Authors: Walter M. Bortz II, M.D. and Randall Stickrod.
Gerontologist and Stanford Medical School professor Dr. Walter Bortz and co-author Randall Stickrod draw on new science and a 30-year longitudinal study of centenarians to show that genetics plays a smaller role in aging than previously thought; senility, dementia, and other diseases of the elderly are preventable and not an inevitable consequence of aging; engagement – through sexual relationships, social interaction, and professional activity – is key to long, healthy lives; and, physical fitness can recover at least 30-years of aging.
Imagine being an active, healthy boomer centenarian. You may be surprised to learn your genes do not predetermine your longevity. Almost everything we have been taught about growing older has been wrong. The “convergence of the aging process and quality of our health determines life span.” In our Boomer – Vitality section, we previously reviewed The Longevity Prescription: The 8 Proven Keys to a Long, Healthy Life by Robert N. Butler, M.D., considered the “father of geriatric medicine.” The takeaway new message there was that each individual has the capability to control health and well-being in the three-decade dividend or bonus years. Those who age well don’t do so accidentally. Rather, it is the achievement of deliberate action to thrive and participate fully in life, to “embrace longevity.”
Dr. Bortz and Stickrod agree with Dr. Butler that whole-life happiness balances physical health with emotional well-being. No one wants to live longer without a strong body and clear mind. In The Roadmap to 100 – a blueprint along with the science – the authors emphasize that an active, physical lifestyle is key to reaching a healthy and robust 100 years. Dr. Bortz certainly walks the talk. At 80 years, he still runs marathons, and asks, “How old would you be if you did not know how old you were?” Lack of conditioning, not chronology, is the link between frailty, heart disease, loss of an active sex life, memory loss, and more. Some life-enhancing and life-extending benefits of exercise include improved circulation by lowering blood pressure and cholesterol levels; reduced risk of cancer; boosted immune system and resistance to infections; improved sleep; and, increased alertness. The life-extending and enhancing benefits of aerobic exercise are clear. However, the authors stress the importance of staying strong, flexible, and to keep working on balance. The most important organ in an older person is not the heart or lungs, but the legs. Usually, it’s the legs that are the last thing to go. Legs give a person an active, independent lifestyle. Use them!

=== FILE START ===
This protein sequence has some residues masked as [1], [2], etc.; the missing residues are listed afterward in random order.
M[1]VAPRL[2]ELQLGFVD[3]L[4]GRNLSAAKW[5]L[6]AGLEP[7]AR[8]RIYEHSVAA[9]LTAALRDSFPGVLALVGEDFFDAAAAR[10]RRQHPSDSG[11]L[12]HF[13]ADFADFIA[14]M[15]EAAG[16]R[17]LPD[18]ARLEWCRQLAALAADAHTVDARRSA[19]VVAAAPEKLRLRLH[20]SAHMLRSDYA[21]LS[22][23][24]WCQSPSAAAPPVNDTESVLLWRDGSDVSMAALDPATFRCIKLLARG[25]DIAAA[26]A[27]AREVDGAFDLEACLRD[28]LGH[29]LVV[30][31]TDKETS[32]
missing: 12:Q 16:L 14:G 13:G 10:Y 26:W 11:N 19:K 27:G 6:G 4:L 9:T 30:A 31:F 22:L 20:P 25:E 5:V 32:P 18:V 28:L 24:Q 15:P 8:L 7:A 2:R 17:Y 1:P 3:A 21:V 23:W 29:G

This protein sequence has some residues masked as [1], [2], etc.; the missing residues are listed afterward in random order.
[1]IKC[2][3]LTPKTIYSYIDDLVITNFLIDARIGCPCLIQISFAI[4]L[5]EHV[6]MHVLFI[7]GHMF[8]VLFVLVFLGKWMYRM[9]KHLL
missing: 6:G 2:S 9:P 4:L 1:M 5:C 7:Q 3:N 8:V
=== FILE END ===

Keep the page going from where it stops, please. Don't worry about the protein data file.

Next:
Healthy aging requires taking ownership. Lifestyle choices determine your longevity. Dr. Bortz and Stickrod’s take-away prescriptive advice, which nearly 75 million baby boomers in the U.S. and abroad will value, is:
- Be a realist. Aging is inevitable, but isn’t equal, and can be reshaped.
- Pay attention to your body. Your body talks to you if you’ll listen.
- Move. Walk. Run. Bend. Stretch. Even fidget, but keep moving.
- Get strong. Embrace and challenge your muscles. Work out with weights.
- Be a whole-body thinker. Think systems and coordination, not just body parts.
- Get fit and stay fit. Make aerobic fitness a way of life. It’s the best defense against “default aging” – disease and frailty.
- Pull yourself together. Posture. Subtle but effective.
- Eat smart. Get nutrients from your food, especially fruits and vegetables.
- All things in moderation. “Our species didn’t get to the top of the evolutionary heap by being fragile.”
- Don’t wait for a miracle. Medical science isn’t the “antidote for your lifestyle poisons.”
- Forget about your genes. It’s not the dominant factor in your personal outcome. It’s about choice, not fate.
- Be necessary. Be engaged across all fields. It’s life-affirming and life-extending.
- Celebrate your sexuality. It’s part of the life-engine, a motive force for extending years to lives. We can enjoy sex indefinitely.
- Go for the flow. Harmony. Being in the zone. Optimal convergence of purposeful activity or challenge and capacity.
This book reinforces the importance of action, motion and engagement to avoid the “long decline” to old age. No matter what your age, there are ways to enhance your longevity through healthy behaviors and Dr. Bortz and Stickrod say “start today.” Use the 14 suggestions as a cheat sheet to revitalize and reap rich rewards of the final third of life. Who knows, you may end up becoming one of those who reach an additional decade of longevity, the “super-centenarians.” There is more about anti-aging on Dr. Bortz’s website www.walterbortz.com that is jam-packed with great information like The Steps to 100 where he dares himself to be 100. Once there, like the ad says, you “just do it” and keep on doing it! We think of Dr. Bortz as a supersenior, whose sage advice and remarkable example will enable us to be superboomers!
Boomers live well by renewal and recharging through meaningful work, staying in the mainstream and never retiring from life. And, like Dr. Bortz, we’ll be out there walking the talk on the Steps to 100. So take this book’s advice and start fidgeting! We’ll be talking more about amazing and active superseniors out there still “doing it.”